Key to Bradbury's Elementary Geometry and Trigonometry

Thompson, Bigelow and Brown, 1872 - Geometry - 79 pages

Contents

 Section 1 3 Section 2 5 Section 3 6 Section 4 12
 Section 5 24 Section 6 32 Section 7 1

Popular passages

Page 11 - All the interior angles of any rectilineal figure, together with four right angles, are equal to twice as many right angles as the figure has sides.
Page 11 - ... straight line. By the above theorem, these sums are always equal, and (7) the halves of equal quantities are equal. 91. Corollary — The sum of all the successive angles formed in a plane and upon one side of a straight line, is equal to two right angles. 92. Corollary — The sum of all the successive angles formed in a plane about a point, is equal to four right angles. 93. Corollary — When two lines cut each other, if one of the angles thus formed is a right angle, the other three must...
Page 10 - XXVIII.) ; therefore the sum of the angles of all these triangles is equal to twice as many right angles as there are triangles, or sides, to the polygon. But the sum of all the angles about the point P is equal to four right angles (Prop.
Page 10 - The sum of the angles of the polygon is equal to the sum of the angles of the A, diminished by the sum of the angles about O ; that is, by 4 RA's.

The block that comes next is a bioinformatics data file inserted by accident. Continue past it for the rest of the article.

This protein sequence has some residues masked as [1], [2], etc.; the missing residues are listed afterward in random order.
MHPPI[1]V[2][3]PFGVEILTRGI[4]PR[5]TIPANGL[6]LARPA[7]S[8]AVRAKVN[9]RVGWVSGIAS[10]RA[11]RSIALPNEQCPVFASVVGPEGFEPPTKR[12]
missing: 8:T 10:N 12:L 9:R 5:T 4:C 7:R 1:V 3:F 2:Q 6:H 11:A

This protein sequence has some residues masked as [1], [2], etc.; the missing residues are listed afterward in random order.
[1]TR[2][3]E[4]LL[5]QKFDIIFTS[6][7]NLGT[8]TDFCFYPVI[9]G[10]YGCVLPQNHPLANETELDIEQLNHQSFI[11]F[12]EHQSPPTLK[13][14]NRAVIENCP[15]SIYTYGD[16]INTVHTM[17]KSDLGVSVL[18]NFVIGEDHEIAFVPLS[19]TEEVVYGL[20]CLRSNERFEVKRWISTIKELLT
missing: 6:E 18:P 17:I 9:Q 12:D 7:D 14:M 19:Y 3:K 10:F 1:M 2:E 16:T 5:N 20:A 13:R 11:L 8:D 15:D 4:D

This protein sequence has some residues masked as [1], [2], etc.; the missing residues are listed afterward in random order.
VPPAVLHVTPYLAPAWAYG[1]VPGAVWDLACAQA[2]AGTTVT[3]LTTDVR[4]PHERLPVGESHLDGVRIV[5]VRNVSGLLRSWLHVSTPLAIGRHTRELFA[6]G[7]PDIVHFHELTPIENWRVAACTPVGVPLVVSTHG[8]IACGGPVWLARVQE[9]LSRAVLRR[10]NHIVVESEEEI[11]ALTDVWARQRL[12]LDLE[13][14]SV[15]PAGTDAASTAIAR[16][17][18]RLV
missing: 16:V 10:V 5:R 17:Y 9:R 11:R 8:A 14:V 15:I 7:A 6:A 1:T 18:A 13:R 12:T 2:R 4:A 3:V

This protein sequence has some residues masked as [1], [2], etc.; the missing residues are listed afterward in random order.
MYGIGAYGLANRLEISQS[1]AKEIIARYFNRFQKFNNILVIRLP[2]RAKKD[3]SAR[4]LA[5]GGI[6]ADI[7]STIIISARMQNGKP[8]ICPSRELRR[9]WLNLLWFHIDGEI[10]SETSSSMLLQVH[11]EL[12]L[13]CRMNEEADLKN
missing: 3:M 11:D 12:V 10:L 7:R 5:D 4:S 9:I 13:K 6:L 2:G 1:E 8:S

Page 56 - Every point in the bisector of an angle is equally distant from the sides of the angle; and every point not in the bisector, but...
Page 25 - If the sum of the two arcs is greater than" a circumference, the greater arc is subtended by the less chord, and the less arc by the greater chord.
Page 37 - The intersection of the surfaces of two spheres is the circumference of a circle whose plane is perpendicular to the Hue which joins their centres.
Page 10 - ... polygon has sides, less two. For the polygon may be divided into as many triangles as it has sides, less two (417); and the angles of these triangles coincide altogether with those of the polygon. The sum of the angles of each triangle is two right angles. Therefore, the sum of the angles of the polygon is equal to twice as many right angles as it has sides, less two. The remark in Article 346 applies as well to this theorem.
Page 58 - S' as a center and a radius equal to the difference of the radii of the two given circles, construct a circle concentric with the greater of the two given circles.
Page 46 - ... common perpendicular, these triangles would be equal. Secondly. If the given angle be acute, and the side opposite to it greater than the adjacent side, the same mode of construction will apply : for, making BCA equal to the given angle, and AC equal to the adjacent side ; then, from A as centre, with a radius equal to the other given side, describe an arc, cutting CB in B; draw AB, and CAB will be the triangle required. But if the given angle is acute, and the side opposite to it less than the...